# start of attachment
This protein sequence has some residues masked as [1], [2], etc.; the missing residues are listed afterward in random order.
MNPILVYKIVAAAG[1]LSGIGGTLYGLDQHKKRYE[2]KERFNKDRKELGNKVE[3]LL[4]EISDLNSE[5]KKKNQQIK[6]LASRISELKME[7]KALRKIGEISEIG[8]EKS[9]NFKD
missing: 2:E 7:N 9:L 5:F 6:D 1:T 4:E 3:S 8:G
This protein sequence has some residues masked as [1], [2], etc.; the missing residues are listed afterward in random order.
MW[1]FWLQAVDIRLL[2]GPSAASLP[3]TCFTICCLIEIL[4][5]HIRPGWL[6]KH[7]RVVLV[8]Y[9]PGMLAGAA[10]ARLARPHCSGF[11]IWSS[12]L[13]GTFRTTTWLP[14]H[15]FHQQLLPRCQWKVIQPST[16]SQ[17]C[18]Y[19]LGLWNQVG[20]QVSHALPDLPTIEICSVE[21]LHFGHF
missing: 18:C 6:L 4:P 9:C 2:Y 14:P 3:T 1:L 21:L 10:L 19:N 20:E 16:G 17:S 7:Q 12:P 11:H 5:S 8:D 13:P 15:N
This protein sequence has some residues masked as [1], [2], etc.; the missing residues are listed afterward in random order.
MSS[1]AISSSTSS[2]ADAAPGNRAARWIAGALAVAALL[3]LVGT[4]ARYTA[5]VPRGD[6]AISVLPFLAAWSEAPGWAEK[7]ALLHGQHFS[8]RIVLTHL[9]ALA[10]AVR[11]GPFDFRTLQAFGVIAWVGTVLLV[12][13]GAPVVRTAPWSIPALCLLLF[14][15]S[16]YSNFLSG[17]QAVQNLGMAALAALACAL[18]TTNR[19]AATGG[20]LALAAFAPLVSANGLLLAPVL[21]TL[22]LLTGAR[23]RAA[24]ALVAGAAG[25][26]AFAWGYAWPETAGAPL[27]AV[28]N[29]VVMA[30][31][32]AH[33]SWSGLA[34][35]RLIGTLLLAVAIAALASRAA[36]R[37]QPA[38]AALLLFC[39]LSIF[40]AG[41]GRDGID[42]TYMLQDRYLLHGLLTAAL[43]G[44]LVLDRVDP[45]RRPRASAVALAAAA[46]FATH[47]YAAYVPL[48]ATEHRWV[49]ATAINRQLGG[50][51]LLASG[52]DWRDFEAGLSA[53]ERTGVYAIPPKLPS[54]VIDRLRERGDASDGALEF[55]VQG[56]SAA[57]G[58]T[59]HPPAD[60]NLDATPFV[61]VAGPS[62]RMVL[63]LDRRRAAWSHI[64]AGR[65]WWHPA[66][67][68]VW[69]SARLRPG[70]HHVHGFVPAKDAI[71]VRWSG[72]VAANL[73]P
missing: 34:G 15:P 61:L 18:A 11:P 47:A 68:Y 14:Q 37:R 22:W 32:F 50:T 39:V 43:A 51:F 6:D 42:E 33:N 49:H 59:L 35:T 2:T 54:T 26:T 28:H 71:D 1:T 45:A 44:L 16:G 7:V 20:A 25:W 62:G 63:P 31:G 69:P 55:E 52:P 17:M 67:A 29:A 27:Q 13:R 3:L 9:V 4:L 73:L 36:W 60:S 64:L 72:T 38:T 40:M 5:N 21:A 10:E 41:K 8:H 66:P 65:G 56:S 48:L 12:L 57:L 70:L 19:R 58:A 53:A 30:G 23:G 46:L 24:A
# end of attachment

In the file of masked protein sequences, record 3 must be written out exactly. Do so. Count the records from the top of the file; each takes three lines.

This protein sequence has some residues masked as [1], [2], etc.; the missing residues are listed afterward in random order.
MSS[1]AISSSTSS[2]ADAAPGNRAARWIAGALAVAALL[3]LVGT[4]ARYTA[5]VPRGD[6]AISVLPFLAAWSEAPGWAEK[7]ALLHGQHFS[8]RIVLTHL[9]ALA[10]AVR[11]GPFDFRTLQAFGVIAWVGTVLLV[12][13]GAPVVRTAPWSIPALCLLLF[14][15]S[16]YSNFLSG[17]QAVQNLGMAALAALACAL[18]TTNR[19]AATGG[20]LALAAFAPLVSANGLLLAPVL[21]TL[22]LLTGAR[23]RAA[24]ALVAGAAG[25][26]AFAWGYAWPETAGAPL[27]AV[28]N[29]VVMA[30][31][32]AH[33]SWSGLA[34][35]RLIGTLLLAVAIAALASRAA[36]R[37]QPA[38]AALLLFC[39]LSIF[40]AG[41]GRDGID[42]TYMLQDRYLLHGLLTAAL[43]G[44]LVLDRVDP[45]RRPRASAVALAAAA[46]FATH[47]YAAYVPL[48]ATEHRWV[49]ATAINRQLGG[50][51]LLASG[52]DWRDFEAGLSA[53]ERTGVYAIPPKLPS[54]VIDRLRERGDASDGALEF[55]VQG[56]SAA[57]G[58]T[59]HPPAD[60]NLDATPFV[61]VAGPS[62]RMVL[63]LDRRRAAWSHI[64]AGR[65]WWHPA[66][67][68]VW[69]SARLRPG[70]HHVHGFVPAKDAI[71]VRWSG[72]VAANL[73]P
missing: 34:G 15:P 61:L 18:A 11:P 47:A 68:Y 14:Q 37:R 22:W 32:F 50:T 39:V 43:A 51:F 6:D 42:E 33:N 49:H 59:L 35:T 2:T 54:T 26:T 28:H 71:D 1:T 45:A 44:L 16:G 7:V 20:A 25:W 62:G 63:P 31:G 69:P 55:E 52:P 17:M 67:A 29:A 27:Q 13:R 3:L 9:V 4:L 73:L 36:W 60:S 64:L 72:T 38:T 40:M 5:N 21:A 10:E 41:K 8:H 66:P 65:G 56:S 48:L 12:L 57:L 70:L 19:R 58:A 53:A 30:G 23:G 46:L 24:A